2. Educate yourself first

If you’re using another culture in your art, wardrobe, worship celebration, etc, it’s important to not only credit that culture, but to do research on whether you are using it appropriately (or should be using it at all). 

One great example is the use of Native American headdresses in art, specifically on women. These headdresses are traditionally worn by men for specific religious, historical, and cultural reasons, and their use by those who haven’t earned the privilege is considered offensive, and culturally they are never/rarely worn on women. Yet it’s often done. Even when crediting the source (and without educating yourself, how would you even know how to properly credit? “Native American” is far too general) use of this headdress for artistic purposes would be offensive. 

Some self-education by Michelle, the white woman wearing an afro wig to bring some “fun” into her life, would have taught her about the long standing issues with black women and natural hair, the struggles of going up against western beauty standards, and the fact that many black women are pressured away from wearing their hair in their natural “afro” state in order to keep employment. She was enjoying the “fun” of having natural hair without knowing a single thing about the struggle behind it, which is at the very least, insensitive. In this particular case, hundreds responded to her blog and explained to her why her actions were offensive, but she doesn’t quite get it yet

Educating yourself also keeps you from perpetuating stereotypes about the culture you’re borrowing from. Michelle made jokes about going to a fried chicken festival, and changed her personality to match what she thought being a black person was like. Many Halloween costumes people wear to ‘embrace’ another culture are, in reality, simply offensive stereotypes. The fact that minority cultures in the U.S. are much more harmed by these stereotypes is just one of many reasons to remember the next step... 


Continue to step three, and practical advice on appreciating without appropriating...

Friday, October 26, 2012

Friday Fruit (10/26/12)




On Fridays, BTSF offers links to other discussions about race & Christianity. It's an opportunity for you to read about racial justice & Christianity from other folks, and for me to give props to the shoulders on which I stand...



Weekly Round Up:

These are some of BTSF's links of interest this week. What are yours?

Feel free to contribute your own links in the comments section, or submit items you feel should be included during the week. Self-promotion is encouraged.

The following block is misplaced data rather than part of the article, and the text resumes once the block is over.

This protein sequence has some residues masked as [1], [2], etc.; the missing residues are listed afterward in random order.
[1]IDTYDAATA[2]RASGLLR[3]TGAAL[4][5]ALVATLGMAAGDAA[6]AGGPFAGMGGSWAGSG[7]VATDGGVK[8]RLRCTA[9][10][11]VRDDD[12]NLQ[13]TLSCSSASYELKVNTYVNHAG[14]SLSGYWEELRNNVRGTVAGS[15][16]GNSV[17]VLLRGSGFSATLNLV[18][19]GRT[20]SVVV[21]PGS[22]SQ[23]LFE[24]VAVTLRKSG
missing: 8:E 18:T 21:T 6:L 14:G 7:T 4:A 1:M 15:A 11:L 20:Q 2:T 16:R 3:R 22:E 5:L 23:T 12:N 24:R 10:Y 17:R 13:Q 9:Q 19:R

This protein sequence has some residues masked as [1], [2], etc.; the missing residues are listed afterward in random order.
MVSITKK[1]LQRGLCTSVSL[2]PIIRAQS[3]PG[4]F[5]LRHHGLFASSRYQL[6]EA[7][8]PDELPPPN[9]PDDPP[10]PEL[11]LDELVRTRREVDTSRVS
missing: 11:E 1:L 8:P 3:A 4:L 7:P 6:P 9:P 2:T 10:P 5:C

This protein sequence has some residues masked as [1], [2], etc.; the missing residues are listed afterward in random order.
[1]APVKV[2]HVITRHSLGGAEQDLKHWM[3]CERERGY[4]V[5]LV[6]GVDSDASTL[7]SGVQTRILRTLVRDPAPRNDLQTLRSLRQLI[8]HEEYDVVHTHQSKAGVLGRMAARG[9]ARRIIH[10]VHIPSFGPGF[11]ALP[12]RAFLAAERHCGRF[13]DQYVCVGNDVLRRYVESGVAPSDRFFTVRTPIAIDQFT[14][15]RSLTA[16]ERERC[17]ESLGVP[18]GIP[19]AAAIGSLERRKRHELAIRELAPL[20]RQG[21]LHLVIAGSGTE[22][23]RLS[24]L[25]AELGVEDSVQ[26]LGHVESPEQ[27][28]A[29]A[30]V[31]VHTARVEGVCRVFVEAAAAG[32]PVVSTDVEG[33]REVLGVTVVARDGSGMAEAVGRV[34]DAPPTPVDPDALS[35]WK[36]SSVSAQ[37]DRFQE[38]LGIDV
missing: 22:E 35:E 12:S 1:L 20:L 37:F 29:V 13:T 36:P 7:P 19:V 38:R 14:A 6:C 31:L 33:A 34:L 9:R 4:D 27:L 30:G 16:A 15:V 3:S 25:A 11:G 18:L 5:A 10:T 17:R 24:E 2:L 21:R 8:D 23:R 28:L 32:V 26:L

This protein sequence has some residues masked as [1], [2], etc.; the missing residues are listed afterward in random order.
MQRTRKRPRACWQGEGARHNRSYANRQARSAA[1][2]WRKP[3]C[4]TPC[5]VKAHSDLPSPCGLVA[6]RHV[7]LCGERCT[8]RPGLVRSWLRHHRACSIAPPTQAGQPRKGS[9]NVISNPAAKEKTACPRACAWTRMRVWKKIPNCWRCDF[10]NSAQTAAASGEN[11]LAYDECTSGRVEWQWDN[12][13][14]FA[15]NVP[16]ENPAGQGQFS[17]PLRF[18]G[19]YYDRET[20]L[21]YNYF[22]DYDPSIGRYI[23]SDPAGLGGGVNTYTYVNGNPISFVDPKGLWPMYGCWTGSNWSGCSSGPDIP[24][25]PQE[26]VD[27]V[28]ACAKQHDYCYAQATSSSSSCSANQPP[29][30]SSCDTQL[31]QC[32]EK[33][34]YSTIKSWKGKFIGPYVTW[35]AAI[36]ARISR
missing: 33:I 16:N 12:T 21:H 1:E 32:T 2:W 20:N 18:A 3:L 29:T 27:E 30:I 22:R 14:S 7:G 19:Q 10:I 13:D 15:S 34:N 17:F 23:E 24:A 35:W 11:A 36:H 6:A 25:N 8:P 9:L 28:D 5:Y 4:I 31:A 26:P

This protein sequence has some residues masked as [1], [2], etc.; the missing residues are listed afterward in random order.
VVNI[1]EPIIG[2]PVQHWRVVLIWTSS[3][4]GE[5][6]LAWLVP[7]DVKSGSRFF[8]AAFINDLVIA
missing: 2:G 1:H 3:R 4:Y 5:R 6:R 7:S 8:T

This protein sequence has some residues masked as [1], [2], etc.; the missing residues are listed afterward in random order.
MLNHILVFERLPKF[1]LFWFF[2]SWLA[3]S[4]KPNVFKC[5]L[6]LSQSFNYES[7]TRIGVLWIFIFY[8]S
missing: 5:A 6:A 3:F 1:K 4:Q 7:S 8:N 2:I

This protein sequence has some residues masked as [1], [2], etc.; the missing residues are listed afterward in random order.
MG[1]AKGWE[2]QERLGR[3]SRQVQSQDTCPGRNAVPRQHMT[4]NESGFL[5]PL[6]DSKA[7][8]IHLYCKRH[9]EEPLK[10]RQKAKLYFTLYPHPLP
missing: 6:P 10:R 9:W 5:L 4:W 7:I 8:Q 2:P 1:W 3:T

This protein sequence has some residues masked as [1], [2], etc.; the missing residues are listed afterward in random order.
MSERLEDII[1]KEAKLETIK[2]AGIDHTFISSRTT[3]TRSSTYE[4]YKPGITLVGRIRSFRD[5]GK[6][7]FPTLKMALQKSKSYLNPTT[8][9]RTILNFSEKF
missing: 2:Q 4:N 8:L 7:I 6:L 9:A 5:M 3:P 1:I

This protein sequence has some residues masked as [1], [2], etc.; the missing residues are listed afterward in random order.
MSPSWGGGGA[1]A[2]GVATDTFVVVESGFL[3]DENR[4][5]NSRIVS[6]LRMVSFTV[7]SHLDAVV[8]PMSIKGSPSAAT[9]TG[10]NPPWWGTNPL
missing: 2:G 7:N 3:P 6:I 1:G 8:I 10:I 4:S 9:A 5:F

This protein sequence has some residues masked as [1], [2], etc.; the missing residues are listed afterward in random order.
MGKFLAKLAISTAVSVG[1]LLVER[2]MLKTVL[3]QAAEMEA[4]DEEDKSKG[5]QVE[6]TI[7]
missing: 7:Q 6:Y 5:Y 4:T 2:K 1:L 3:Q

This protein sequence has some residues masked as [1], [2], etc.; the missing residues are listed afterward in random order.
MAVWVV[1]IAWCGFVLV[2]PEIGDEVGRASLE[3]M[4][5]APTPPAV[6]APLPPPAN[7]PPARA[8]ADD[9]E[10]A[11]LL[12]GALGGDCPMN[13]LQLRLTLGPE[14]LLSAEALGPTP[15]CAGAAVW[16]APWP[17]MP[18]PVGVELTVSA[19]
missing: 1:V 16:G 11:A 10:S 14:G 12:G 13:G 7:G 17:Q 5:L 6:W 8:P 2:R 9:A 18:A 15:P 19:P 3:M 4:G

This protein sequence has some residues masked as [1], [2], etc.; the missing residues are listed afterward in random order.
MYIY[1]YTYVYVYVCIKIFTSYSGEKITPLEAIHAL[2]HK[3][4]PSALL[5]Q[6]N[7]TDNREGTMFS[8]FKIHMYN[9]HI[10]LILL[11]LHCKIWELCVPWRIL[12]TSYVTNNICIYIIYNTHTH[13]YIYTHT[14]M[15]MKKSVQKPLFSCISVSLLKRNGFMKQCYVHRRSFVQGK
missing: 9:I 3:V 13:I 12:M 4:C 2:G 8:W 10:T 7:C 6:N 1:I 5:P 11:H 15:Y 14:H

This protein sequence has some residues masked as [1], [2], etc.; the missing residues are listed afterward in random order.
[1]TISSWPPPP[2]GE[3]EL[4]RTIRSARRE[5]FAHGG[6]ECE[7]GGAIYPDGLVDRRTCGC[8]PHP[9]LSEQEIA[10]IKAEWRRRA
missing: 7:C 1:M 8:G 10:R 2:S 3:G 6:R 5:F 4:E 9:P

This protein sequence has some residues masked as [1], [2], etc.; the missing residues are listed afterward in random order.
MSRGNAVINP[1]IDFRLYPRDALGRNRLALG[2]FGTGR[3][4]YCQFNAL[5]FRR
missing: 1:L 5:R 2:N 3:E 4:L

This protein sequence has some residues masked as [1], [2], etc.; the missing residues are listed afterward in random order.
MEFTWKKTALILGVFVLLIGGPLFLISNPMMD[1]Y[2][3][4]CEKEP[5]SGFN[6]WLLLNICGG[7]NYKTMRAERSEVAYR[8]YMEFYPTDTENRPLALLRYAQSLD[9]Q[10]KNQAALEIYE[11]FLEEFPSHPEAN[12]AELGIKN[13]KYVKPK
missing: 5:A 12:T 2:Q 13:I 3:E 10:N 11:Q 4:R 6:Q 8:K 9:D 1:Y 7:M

Sunday, October 21, 2012

The Trouble with Voter ID Laws (Part 3)

This is the final installment of our examination of the racial implication of voter ID laws. The following originally appeared as a guest post from BTSF on Urban Faith on 9/13/2012:


A Troubled History at the Polls
Discrimination and intimidation at the polls is nothing new. Our country’s voting history is fraught with poll taxes, literacy requirements, racial gerrymandering, and voter intimidation (all of which were legal in our lifetime — or at least our parents’). Indeed, as I describe, many of these injustices are still practiced in one form or another today.

Both modern and historic laws use carefully coded language to allow for legal discrimination, without ever explicitly mentioning race. When poll taxes were legally in use, they often came with a grandfather clause that allowed citizens whose ancestors had voted in the years before the civil war (you know … before the abolition of slavery) to forgo the tax.

The implications for such a legacy are profound. Years of disenfranchisement leads to a foundation of legal precedent and accumulated power that perpetuate disparity and injustice. It’s no coincidence that that the Senate is still 96 percent white. As Christians, we know God says to “choose some wise, understanding and respected men from each of your tribes, and I will set them over you” (Deuteronomy 1:13), but some groups are still embarrassingly absent from our leadership.

What effects might this disparity have on controversial or racially veiled legislation moving forward? Even assuming no intentional prejudice, surely we can’t presume that homogeneous legislatures have full understanding of the needs of their constituents of color.

The Truth About Voter Fraud
As Christian voters we have an obligation to “discern for ourselves what is right; let us learn together what is good” (Job 34:4). It’s true that there are cases in which voter fraud has been a problem, but these cases most often occur in the context of absentee voting, a scenario that is not at all helped by the requirement of a photo ID at the polls.

While some of the new legislation has been struck down, others remain up for debate and it’s important to inform ourselves about the effects of the legislation. If you haven’t registered for this year’s election, do so. And educate yourself about the ID requirements in your state. 

If you’re already registered and ready to go, help some who aren't in that same position. On Election Day, join with other believers to unite around the communion table as a way of practicing our common bond in Christ amid our theological, political, and denominational differences. And on that day, consider giving of your time to make sure every citizen can cast a vote safely and legally.


What do you think of voter ID laws? Share your view in the comments section below.

Friday, October 19, 2012

Friday Fruit (10/19/12)


On Fridays, BTSF offers links to other discussions about race & Christianity. It's an opportunity for you to read about racial justice & Christianity from other folks, and for me to give props to the shoulders on which I stand...


Weekly Round Up:

These are some of BTSF's links of interest this week. What are yours?

Feel free to contribute your own links in the comments section, or submit items you feel should be included during the week. Self-promotion is encouraged. 

Tuesday, October 16, 2012

The Trouble with Voter ID Laws (Part 2)